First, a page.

People who are lonely in their retirement usually display these 11 behaviors (without realizing it)

We sometimes include products we think are useful for our readers. If you buy through links on this page, we may earn a small commission. Read our affiliate disclosure.

Retirement is a time of enormous transition. It’s when a person crosses the bridge from a career to deciding for themselves what to do with their time. 

This comes with many opportunities, but it’s also full of challenges. 

It’s especially common for retirees to start feeling lonely and a bit abandoned in their golden years. 

What do they do now?

Many retirees turn to the following behaviors without realizing it:

1) Turning on the tube

Cable TV and streaming programs like Netflix and Prime have plenty of engaging and quality content. 

But overindulging can often be a sign of loneliness

The world isn’t supplying the kind of fulfillment somebody is looking for so they turn to the screen instead. 

This can become particularly pronounced during retirement when somebody is feeling a little blue or lonely: 

They may spend excessive amounts of time watching television or streaming services as a way to fill the void of social interaction as well as to push down the confusion and sadness of transitioning to a new life after their career. 

2) Spending all their time online

Those who get lonely in retirement often turn to the internet in general. 

They go from working all the time to spending their life online. This is a symptom of those who are lonely in general, of course, but it can be especially noticeable in those who have hung up the gloves on their career. 

This is particularly the case if their spouse is still working and kids are grown up and moved out and they feel “out of the loop” in life as a result. 

If one were to add up all the time they spent on social media and YouTube it would be enough to sink a ship. 

Social media forums as well as online friends can become a real fixation, using up lots of their time and energy.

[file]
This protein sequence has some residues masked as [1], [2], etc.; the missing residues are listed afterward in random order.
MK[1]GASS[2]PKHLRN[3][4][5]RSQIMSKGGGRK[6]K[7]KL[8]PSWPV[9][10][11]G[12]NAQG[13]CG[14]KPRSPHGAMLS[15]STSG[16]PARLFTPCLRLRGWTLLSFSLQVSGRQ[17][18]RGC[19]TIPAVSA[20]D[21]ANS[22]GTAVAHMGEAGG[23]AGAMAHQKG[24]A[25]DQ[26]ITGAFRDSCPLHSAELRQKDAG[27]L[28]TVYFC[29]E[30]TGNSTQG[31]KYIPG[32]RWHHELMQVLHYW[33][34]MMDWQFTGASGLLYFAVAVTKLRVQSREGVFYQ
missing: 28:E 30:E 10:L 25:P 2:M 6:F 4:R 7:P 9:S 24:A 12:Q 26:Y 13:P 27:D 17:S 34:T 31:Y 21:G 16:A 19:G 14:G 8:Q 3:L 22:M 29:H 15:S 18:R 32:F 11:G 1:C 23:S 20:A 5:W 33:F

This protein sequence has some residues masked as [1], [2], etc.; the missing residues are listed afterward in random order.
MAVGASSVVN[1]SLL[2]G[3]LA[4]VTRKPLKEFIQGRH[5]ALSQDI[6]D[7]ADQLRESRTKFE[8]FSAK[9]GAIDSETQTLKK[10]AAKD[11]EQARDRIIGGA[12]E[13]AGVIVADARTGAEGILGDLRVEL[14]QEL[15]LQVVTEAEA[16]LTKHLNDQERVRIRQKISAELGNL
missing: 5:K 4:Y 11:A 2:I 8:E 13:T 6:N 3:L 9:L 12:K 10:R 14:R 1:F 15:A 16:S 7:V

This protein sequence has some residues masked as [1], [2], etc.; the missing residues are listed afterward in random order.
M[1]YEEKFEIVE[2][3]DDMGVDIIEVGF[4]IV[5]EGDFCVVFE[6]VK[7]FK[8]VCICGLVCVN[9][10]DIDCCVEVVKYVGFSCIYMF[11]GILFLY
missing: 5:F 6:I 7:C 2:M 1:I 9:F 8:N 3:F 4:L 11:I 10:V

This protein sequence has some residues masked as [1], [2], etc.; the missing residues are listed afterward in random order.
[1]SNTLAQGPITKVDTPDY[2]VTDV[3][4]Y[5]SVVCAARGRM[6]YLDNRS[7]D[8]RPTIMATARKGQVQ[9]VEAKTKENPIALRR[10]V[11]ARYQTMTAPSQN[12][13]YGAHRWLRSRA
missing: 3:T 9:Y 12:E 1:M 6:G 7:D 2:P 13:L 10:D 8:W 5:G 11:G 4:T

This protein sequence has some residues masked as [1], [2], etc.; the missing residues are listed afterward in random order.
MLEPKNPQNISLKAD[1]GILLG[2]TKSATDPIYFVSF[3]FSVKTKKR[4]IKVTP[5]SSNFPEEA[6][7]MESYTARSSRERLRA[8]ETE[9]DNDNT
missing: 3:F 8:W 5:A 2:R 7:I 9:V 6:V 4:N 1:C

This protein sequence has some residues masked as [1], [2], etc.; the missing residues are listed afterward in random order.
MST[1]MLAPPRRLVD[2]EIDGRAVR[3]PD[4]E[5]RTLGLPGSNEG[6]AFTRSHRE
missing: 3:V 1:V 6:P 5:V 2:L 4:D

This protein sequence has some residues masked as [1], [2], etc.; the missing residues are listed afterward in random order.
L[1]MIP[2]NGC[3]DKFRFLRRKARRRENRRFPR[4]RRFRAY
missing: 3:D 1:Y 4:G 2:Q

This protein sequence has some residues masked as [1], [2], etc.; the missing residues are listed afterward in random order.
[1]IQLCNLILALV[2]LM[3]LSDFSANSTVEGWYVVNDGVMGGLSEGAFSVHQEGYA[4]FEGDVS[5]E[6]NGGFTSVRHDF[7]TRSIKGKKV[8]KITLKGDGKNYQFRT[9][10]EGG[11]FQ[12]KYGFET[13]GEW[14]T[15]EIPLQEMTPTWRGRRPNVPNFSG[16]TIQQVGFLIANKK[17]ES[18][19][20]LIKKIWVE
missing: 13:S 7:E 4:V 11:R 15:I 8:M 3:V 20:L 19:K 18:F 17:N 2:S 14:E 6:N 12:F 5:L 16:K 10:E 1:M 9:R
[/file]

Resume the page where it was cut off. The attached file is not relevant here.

3) Apathy about life 

Retirees experiencing loneliness often feel sort of apathetic about life

It’s not noticeable enough to be termed depression, which is why it often flies under the radar. 

The underlying feeling is that they have lost their purpose or identity in some subtle way, but it’s hard to put their finger on – plus they feel embarrassed about not enjoying retirement since they’ve been socially conditioned to believe it’s going to be great. 

As Lawrence Robinson and Melinda Smith, M.A. note

“Instead of feeling free, relaxed, and fulfilled, you feel depressed, aimless, and isolated. 

“You may grieve the loss of your old life, feel stressed about how you’re going to fill your days, or worried about the toll that being at home all day is taking on your relationship with your spouse or partner.”

4) Irregular sleep 

The apathy I mentioned in the previous point along with watching a lot more media and spending more time online often feeds into an irregular sleep pattern.

Retirees who are feeling lonely without realizing it often experience disruptions in their sleep patterns, such as insomnia or oversleeping. 

They begin having periods of feeling awake for days or overly sleepy for days and start falling out of sync with their circadian rhythm without the structure of an external schedule. 

This ties into the next point: 

5) Excessive napping

Napping is a treat that many of us learn to enjoy from a young age, but it can become a real addiction for retirees who are feeling lonely. 

They turn to frequent naps throughout the day as a way to escape from feelings of loneliness and fill up empty hours.

It’s not only boredom or feeling lonely, either. 

The increased napping and lazing around is also due to often feeling more physically drained. 

6) Letting hobbies lapse 

Along with the previous symptoms of a lonely retiree, these folks often lose interest in hobbies or activities they once enjoyed.

They find it challenging to muster enthusiasm or motivation even when friends invite them out.